“Now, what sent you here,” he said—”here into the Street of the Four Winds, and up five flights to the very door where you would be welcome? What was it that prevented your meditated flight when I turned from my canvas to encounter your yellow eyes? Are you a Latin Quarter cat as I am a Latin Quarter man? And why do you wear a rose-coloured flowered garter buckled about your neck?” The cat had climbed into his lap, and now sat purring as he passed his hand over her thin coat.

Robert W. Chambers 1903
Robert W. Chambers
1903

“Excuse me,” he continued in lazy soothing tones, harmonizing with her purring, “if I seem indelicate, but I cannot help musing on this rose-coloured garter, flowered so quaintly and fastened with a silver clasp. For the clasp is silver; I can see the mint mark on the edge, as is prescribed by the law of the French Republic. Now, why is this garter woven of rose silk and delicately embroidered,—why is this silken garter with its silver clasp about your famished throat? Am I indiscreet when I inquire if its owner is your owner? Is she some aged dame living in memory of youthful vanities, fond, doting on you, decorating you with her intimate personal attire? The circumference of the garter would suggest this, for your neck is thin, and the garter fits you. But then again I notice—I notice most things—that the garter is capable of being much enlarged. These small silver-rimmed eyelets, of which I count five, are proof of that. And now I observe that the fifth eyelet is worn out, as though the tongue of the clasp were accustomed to lie there. That seems to argue a well-rounded form.”

The cat curled her toes in contentment. The street was very still outside.

He murmured on: “Why should your mistress decorate you with an article most necessary to her at all times? Anyway, at most times. How did she come to slip this bit of silk and silver about your neck? Was it the caprice of a moment,—when you, before you had lost your pristine plumpness, marched singing into her bedroom to bid her good-morning? Of course, and she sat up among the pillows, her coiled hair tumbling to her shoulders, as you sprang upon the bed purring: ‘Good-day, my lady.’ Oh, it is very easy to understand,” he yawned, resting his head on the back of the chair. The cat still purred, tightening and relaxing her padded claws over his knee.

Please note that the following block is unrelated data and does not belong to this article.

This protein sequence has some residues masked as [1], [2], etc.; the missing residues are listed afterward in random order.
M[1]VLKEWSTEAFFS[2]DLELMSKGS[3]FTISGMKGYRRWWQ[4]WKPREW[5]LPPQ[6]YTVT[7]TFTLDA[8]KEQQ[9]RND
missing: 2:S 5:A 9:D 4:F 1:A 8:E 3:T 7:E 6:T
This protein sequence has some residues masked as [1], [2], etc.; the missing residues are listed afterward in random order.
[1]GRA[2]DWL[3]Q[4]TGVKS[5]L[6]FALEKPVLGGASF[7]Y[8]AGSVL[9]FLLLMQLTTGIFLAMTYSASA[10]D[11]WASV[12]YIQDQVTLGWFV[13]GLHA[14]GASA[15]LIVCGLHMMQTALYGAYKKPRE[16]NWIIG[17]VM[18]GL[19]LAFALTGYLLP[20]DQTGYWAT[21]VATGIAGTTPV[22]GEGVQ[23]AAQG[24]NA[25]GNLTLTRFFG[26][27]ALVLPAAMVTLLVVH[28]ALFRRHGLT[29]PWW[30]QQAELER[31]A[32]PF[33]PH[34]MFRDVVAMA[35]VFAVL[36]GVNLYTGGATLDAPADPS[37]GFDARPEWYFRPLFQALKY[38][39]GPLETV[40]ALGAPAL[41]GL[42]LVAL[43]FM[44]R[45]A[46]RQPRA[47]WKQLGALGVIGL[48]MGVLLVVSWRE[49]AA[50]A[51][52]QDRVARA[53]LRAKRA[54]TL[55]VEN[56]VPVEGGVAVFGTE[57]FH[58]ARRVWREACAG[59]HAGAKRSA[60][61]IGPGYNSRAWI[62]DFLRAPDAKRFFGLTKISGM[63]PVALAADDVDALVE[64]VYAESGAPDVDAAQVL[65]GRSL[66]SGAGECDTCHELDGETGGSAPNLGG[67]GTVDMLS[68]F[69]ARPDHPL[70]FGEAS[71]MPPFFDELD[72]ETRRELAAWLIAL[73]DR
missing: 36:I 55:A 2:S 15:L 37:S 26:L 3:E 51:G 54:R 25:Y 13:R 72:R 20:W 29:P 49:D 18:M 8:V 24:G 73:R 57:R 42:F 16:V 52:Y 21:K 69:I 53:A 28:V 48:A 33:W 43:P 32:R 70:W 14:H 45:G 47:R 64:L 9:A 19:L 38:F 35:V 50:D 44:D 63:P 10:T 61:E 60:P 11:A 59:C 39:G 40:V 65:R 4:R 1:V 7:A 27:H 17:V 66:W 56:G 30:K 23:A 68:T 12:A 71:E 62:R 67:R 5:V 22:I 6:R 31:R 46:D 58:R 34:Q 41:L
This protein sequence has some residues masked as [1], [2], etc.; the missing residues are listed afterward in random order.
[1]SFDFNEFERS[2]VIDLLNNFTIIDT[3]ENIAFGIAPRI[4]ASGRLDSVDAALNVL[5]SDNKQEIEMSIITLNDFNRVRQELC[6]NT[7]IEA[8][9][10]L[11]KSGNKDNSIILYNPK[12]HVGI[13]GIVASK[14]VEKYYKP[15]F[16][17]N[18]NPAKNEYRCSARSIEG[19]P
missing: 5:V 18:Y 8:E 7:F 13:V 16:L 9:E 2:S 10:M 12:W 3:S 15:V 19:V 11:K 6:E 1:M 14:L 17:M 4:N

“Shall I tell you all about her, cat? She is very beautiful—your mistress,” he murmured drowsily, “and her hair is heavy as burnished gold. I could paint her,—not on canvas—for I should need shades and tones and hues and dyes more splendid than the iris of a splendid rainbow. I could only paint her with closed eyes, for in dreams alone can such colours as I need be found. For her eyes, I must have azure from skies untroubled by a cloud—the skies of dreamland. For her lips, roses from the palaces of slumberland, and for her brow, snow-drifts from mountains which tower in fantastic pinnacles to the moons;—oh, much higher than our moon here,—the crystal moons of dreamland. She is—very—beautiful, your mistress.”

The words died on his lips and his eyelids drooped.

The cat, too, was asleep, her cheek turned up upon her wasted flank, her paws relaxed and limp.

II

“It is fortunate,” said Severn, sitting up and stretching, “that we have tided over the dinner hour, for I have nothing to offer you for supper but what may be purchased with one silver franc.”